9. The Assessment so prepared is delivered to the Surveyor of Taxes, who makes further application to such persons as have failed to make Returns: checks the correctness of the entries made in the Assessment; enquires as to the basis or sufficiency of the Returns in doubtful cases; discusses with the Assessor the liability of the several persons included in the assessment; enters the amount of assessable profit as ascertained from the accounts of Public Companies; and notes, for the information of the Additional Commissioners, any particulars of insufficient Returns, omissions, or undercharges, of which he may have knowledge.

10. These Additional Commissioners are appointed by the General Commissioners. They fix the assessment, basing the decision upon :--

(1.) The amounts returned.

(2.) The estimates put forward by the Assessor or Surveyor.

(3.) The amounts shown by accounts produced to the Surveyor, or Estimates which the Additional Commissioners themselves consider to be correct.


The meetings of Additional Commissioners are attended by the Surveyor.

11. The Assessments as made are delivered by the "Additional Additional" to the "General" Commisioners, who after an interval of fourteen days, cause notices of charge to be issued to the persons assessed, giving the date of the meeting fixed to hear appeals, with instructions as to the course to be followed in the event of any objection to the charge. Such instructions require that Notice of Appeal be given to the Surveyor ten days before the date fixed for the hearing, and that accounts or other necessary evidence in support of the objection should be furnished to him before the date of the meeting. This evidence is examined by the Surveyor, who, in a large number of cases, interviews the appellant, and, as the result, the bulk of appeals are settled "out of Court" the settlement arrived at being submitted to the General Commissioners for their approval.

12. At the appeal Meeting, the Surveyor attends on behalf of the Crown, and supports the Assessments made by the Additional Commissioners; the General Commissioners, after hearing the evidence, fix the liability; and the Assessments are determined accordingly. From such determination of the Commissioners there is no appeal on questions of fact, but an appeal lies to the High Court on a question of law.

13. The Clerk to the Commissioners then completes the books of Assessment and prepares duplicates thereof, which, after being checked by the Surveyor, are issued to the Collectors.

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14. The system of assessment which lies at the root of British income tax administration, and which is known as "collection at the source," is in itself a very great check on fraud and evasion. Under this system a considerable portion of the Income Tax is collected from parties who have less inducement, and, as a rule, less facility than the ultimate taxpayer, for the practice of any kind of fraud or evasion. Thus it is extremely difficult for any one whose income is derived, for example, from Government stock or public companies, or from the rent of lands and houses, to escape payment of the tax in full. The tax is stopped before it reaches his hands.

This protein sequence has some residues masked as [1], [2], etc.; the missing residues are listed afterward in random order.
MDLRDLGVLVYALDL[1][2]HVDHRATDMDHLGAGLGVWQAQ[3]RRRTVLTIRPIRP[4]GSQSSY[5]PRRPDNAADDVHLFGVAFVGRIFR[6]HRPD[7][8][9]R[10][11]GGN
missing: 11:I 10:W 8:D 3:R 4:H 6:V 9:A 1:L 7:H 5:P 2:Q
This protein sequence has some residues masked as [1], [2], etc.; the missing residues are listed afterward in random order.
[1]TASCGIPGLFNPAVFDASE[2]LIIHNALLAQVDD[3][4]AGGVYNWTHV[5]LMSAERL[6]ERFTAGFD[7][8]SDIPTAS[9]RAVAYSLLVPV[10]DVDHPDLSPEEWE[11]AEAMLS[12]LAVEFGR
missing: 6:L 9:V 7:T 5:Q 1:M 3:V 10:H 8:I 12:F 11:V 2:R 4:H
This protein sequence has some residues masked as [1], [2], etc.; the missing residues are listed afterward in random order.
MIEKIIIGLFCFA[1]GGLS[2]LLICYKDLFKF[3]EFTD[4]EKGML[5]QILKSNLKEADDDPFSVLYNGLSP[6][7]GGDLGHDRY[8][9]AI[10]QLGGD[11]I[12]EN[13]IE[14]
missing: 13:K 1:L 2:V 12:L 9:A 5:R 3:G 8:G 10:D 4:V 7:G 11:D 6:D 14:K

15. It will be seen, from the Inland Revenue Memorandum (Appendix I), that something like four-fifths of the income tax now brought into account is either assessed at the source or subjected to other satisfactory methods of verification. Moreover, the sphere within which that system operates has been extended largely and rapidly by the conversion of private businesses into public companies, which cannot practise evasion of the ordinary kind; and as regards incomes from abroad, by the operation of Section 26 of the Customs and Inland Revenue Act of 1885, which provided for the deduction and 48 & 49 Vic, cap. payment of Income Tax by Bankers or Dealers in respect of interest or 51. dividends on foreign and Colonial investments paid by means of coupons.

16. But there are many kinds of income to which the system of assessment at the source cannot be applied at all, or can be only very imperfectly applied: as, for instance, the profits derived from a private business, the income derived from a profession, and, certain descriptions of income derived from abroad. In order to ascertain these incomes the Government has to rely largely upon self-assessment by the taxpayer.

17. Unfortunately, there is abundant evidence to show that, in the sphere in which self-assessment is still requisite, there is a substantial amount of fraud and evasion. We cannot attempt a quantitative estimate, but we have no doubt that the loss to the Revenue is serious enough to demand some amendment of the law and practice.

18. The evil might be to some extent met by the more drastic use of the powers which the Board of Inland Revenue and the Local Commissioners already possess. We are We are fully alive to the undesirability of making the Revenue